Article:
These matters and much else is explained in detail in Appendix F.


References: RK, Appendix F;
Guide;
Letters, 174-176 (#144), 380-381 (#297);
RtMe, 88-89 (4, "Stars, shadows, cellar-doors: patterns
of language and of history").

Contributor: WDBL

----------


5) Why is Tolkien's work, _The Lord of the Rings_ in particular, so
difficult to translate (into other languages of our world)?

Because his interest in, skill with, and love of language are man-
ifest at every level and indeed in almost every word of LotR, thereby
producing a result difficult if not impossible to duplicate.

The previous question describes how Common Speech names were
"rendered" into English. The Guide to the Names in _The Lord of the
Rings_, Tolkien's instructions for translators, does attempt to
address this. In it he goes down the list of names in the index and
specifies which should be translated (being Common Speech) and which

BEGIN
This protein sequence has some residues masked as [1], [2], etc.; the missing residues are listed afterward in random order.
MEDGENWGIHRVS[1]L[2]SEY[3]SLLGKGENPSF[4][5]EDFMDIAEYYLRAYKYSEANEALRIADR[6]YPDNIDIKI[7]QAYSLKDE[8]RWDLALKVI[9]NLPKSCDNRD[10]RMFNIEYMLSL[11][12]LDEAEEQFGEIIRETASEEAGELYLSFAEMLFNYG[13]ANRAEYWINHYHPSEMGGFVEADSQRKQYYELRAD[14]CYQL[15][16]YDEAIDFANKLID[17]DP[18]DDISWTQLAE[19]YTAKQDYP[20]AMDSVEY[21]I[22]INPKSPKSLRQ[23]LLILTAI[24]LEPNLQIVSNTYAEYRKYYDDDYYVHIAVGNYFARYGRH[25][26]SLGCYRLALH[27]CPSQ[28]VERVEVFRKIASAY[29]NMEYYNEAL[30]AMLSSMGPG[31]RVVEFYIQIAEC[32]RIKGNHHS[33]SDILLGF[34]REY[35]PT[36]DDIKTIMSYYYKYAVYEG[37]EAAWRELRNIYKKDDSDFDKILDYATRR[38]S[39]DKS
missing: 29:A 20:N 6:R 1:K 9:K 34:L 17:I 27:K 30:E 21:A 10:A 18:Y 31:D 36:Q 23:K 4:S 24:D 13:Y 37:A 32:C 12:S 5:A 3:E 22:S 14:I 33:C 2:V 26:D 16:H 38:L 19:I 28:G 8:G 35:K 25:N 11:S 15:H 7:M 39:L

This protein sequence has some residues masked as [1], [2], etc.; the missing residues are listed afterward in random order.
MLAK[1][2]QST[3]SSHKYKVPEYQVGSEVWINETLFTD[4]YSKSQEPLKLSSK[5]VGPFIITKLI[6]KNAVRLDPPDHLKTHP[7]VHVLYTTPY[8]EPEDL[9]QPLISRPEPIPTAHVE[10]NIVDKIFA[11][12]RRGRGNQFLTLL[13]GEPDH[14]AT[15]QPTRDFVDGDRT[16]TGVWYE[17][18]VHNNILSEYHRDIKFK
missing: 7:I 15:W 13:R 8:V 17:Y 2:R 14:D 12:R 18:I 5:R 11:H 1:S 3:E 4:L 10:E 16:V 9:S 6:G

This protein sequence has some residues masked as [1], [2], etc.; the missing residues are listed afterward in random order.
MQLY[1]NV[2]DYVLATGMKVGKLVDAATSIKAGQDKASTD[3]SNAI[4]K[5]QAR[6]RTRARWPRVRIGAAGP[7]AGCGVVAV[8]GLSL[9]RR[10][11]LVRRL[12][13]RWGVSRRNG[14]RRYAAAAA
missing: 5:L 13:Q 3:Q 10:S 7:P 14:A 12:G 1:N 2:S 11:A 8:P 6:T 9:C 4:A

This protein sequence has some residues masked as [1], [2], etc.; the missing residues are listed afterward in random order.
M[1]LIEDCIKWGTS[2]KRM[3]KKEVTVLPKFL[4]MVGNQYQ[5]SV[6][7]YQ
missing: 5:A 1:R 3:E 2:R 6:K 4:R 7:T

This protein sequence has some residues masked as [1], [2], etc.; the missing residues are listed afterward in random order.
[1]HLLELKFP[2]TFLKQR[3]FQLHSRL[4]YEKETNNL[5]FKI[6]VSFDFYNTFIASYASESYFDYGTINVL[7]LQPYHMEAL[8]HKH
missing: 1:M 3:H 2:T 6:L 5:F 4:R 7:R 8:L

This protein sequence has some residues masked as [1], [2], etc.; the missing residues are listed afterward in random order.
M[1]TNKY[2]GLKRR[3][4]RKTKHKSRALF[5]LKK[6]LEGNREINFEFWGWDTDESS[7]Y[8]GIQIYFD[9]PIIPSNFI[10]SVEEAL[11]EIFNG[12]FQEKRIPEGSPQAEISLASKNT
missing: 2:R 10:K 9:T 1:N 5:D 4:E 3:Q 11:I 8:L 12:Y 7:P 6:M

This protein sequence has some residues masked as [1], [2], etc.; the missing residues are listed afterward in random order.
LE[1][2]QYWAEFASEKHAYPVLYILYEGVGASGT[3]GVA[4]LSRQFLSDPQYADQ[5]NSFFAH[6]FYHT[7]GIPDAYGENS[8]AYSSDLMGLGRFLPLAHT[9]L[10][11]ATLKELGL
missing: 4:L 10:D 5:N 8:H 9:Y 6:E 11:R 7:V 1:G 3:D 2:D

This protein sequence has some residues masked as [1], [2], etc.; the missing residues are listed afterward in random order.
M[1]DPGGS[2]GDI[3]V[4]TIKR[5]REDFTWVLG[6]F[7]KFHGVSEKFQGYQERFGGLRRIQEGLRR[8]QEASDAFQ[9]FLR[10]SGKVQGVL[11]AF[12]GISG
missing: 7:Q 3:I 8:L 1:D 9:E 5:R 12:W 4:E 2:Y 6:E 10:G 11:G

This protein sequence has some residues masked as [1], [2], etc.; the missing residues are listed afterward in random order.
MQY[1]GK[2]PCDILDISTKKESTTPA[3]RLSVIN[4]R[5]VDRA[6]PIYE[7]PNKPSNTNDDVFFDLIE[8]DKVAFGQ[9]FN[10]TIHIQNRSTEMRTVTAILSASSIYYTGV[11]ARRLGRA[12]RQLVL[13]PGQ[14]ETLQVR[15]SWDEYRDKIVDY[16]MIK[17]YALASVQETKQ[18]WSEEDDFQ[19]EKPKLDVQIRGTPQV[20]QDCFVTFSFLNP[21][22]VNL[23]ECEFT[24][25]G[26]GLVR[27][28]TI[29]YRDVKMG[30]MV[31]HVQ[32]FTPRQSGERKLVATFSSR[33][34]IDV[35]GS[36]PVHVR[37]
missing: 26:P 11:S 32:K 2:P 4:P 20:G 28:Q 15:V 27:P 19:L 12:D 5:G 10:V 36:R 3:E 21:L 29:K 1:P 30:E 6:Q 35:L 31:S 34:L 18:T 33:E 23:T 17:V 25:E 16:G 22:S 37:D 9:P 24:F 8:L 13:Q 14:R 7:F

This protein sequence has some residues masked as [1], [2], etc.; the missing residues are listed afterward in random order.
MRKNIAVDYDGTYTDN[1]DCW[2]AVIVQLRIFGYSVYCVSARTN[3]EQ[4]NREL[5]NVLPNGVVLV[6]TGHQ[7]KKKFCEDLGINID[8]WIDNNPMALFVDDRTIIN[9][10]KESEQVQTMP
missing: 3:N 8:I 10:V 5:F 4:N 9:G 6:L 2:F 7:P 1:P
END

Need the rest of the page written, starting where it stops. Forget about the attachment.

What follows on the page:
should be left alone. It would require skillful translation to get
even this far, but that would only be the beginning. Reproducing the
other linguistic intricacies described in the previous question would
be well-nigh impossible; for example, Rohirric would have to be
replaced with some ancient language whose relation to the language of
translation was the same as that of Anglo-Saxon to modern English.

On another level, there is the diction and style of everything
said and told. The language used has a strong archaic flavor; it is
not an exact recreation of how Anglo-Saxon or medieval people actually
spoke but rather is as close an approximation as he could achieve and
still remain intelligible to modern readers. This was not accidental
but rather was deliberately and carefully devised. (See Letters,
225-226 (#171)).

There were, moreover, variations in the style in which characters
of different backgrounds spoke the Common Speech ("represented" as
English) (e.g. at the Council of Elrond, FR, II, 2; see also RtMe
90-93). There were variations in the style of individual characters
at different times (RK, 412 (App F, II)). There was even an attempt